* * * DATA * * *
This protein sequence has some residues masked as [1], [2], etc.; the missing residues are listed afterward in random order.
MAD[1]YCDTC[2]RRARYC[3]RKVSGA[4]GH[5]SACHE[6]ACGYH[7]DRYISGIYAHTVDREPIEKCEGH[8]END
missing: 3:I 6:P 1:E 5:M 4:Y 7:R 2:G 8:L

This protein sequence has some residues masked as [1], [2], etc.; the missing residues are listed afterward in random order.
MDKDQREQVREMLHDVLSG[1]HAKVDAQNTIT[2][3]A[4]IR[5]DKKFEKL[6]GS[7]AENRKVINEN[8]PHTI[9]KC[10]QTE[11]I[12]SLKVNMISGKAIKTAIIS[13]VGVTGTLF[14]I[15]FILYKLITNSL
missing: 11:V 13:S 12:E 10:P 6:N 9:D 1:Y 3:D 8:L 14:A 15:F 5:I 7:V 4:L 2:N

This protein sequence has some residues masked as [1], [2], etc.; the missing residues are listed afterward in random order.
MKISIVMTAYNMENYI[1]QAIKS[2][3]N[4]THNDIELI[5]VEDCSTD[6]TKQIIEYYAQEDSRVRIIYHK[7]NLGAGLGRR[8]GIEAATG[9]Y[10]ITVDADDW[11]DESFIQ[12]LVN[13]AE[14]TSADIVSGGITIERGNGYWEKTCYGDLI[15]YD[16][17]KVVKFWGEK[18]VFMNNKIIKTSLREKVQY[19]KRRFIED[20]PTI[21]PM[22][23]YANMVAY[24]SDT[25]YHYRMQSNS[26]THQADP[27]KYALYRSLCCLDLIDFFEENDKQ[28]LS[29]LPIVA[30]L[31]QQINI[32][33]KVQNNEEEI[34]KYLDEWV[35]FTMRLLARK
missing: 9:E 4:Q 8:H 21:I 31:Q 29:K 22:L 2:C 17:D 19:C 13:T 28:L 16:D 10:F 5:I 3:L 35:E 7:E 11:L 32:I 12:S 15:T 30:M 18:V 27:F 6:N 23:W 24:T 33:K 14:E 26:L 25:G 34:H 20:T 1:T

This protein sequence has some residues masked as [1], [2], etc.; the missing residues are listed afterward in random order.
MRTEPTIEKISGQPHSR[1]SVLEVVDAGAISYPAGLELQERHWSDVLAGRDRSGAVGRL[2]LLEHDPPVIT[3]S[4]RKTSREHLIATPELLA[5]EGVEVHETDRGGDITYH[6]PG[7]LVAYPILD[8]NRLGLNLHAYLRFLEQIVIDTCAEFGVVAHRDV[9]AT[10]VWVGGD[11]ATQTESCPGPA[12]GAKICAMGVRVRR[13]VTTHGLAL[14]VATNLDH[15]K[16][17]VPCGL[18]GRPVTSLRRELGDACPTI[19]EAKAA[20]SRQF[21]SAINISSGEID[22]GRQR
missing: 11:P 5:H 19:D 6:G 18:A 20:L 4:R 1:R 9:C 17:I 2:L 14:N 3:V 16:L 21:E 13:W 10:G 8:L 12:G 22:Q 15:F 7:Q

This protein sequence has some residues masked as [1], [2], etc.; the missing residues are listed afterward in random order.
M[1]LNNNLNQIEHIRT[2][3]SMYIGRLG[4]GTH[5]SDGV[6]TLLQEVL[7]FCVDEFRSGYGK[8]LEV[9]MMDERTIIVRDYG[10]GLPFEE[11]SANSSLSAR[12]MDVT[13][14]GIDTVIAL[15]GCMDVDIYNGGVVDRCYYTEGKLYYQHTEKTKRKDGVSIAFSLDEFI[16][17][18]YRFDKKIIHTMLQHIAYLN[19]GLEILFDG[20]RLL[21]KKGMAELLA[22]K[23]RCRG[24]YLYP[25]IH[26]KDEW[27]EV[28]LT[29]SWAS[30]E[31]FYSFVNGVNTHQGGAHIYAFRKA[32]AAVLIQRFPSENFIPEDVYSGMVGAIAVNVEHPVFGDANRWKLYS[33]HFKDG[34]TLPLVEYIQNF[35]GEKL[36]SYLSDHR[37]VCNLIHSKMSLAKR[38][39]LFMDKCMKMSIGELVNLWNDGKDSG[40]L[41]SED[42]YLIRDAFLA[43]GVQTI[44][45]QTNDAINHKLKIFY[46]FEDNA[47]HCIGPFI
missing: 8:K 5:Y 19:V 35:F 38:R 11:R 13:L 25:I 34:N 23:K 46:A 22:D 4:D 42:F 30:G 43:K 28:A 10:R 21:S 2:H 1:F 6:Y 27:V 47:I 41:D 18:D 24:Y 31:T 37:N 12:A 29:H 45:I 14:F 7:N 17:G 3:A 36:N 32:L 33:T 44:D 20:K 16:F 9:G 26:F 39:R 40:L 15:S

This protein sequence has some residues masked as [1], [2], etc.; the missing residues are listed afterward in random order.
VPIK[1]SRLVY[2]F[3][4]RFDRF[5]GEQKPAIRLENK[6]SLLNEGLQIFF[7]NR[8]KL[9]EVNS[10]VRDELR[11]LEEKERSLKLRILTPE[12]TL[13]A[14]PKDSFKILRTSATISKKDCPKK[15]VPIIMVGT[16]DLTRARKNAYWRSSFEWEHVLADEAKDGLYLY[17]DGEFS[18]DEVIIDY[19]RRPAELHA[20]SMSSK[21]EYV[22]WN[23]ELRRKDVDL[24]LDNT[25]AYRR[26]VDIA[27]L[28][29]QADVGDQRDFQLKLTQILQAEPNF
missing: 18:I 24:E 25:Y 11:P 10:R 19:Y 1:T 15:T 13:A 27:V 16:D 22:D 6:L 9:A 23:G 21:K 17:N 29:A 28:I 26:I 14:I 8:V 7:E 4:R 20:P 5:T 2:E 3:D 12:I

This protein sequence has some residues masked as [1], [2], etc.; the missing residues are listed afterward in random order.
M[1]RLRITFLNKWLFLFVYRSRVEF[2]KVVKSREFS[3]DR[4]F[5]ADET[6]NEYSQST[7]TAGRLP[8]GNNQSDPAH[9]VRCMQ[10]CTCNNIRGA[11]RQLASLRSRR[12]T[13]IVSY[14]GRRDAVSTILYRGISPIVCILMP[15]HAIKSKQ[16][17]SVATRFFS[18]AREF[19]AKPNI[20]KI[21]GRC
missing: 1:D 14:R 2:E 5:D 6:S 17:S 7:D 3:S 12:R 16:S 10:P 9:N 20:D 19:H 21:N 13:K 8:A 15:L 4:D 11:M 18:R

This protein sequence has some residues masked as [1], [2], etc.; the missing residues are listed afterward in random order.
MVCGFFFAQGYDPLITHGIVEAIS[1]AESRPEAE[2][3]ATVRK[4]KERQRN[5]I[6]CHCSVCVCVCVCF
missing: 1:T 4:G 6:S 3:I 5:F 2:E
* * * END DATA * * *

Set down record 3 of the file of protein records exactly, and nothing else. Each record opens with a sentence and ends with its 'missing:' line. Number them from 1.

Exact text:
This protein sequence has some residues masked as [1], [2], etc.; the missing residues are listed afterward in random order.
MKISIVMTAYNMENYI[1]QAIKS[2][3]N[4]THNDIELI[5]VEDCSTD[6]TKQIIEYYAQEDSRVRIIYHK[7]NLGAGLGRR[8]GIEAATG[9]Y[10]ITVDADDW[11]DESFIQ[12]LVN[13]AE[14]TSADIVSGGITIERGNGYWEKTCYGDLI[15]YD[16][17]KVVKFWGEK[18]VFMNNKIIKTSLREKVQY[19]KRRFIED[20]PTI[21]PM[22][23]YANMVAY[24]SDT[25]YHYRMQSNS[26]THQADP[27]KYALYRSLCCLDLIDFFEENDKQ[28]LS[29]LPIVA[30]L[31]QQINI[32][33]KVQNNEEEI[34]KYLDEWV[35]FTMRLLARK
missing: 9:E 4:Q 8:H 21:I 31:Q 29:K 22:L 2:C 17:D 19:C 13:T 28:L 16:D 10:F 5:I 3:L 35:E 7:E 11:L 32:I 12:S 15:T 30:M 18:V 27:F 6:N 23:W 24:T 33:K 14:E 26:L 25:G 34:H 20:T 1:T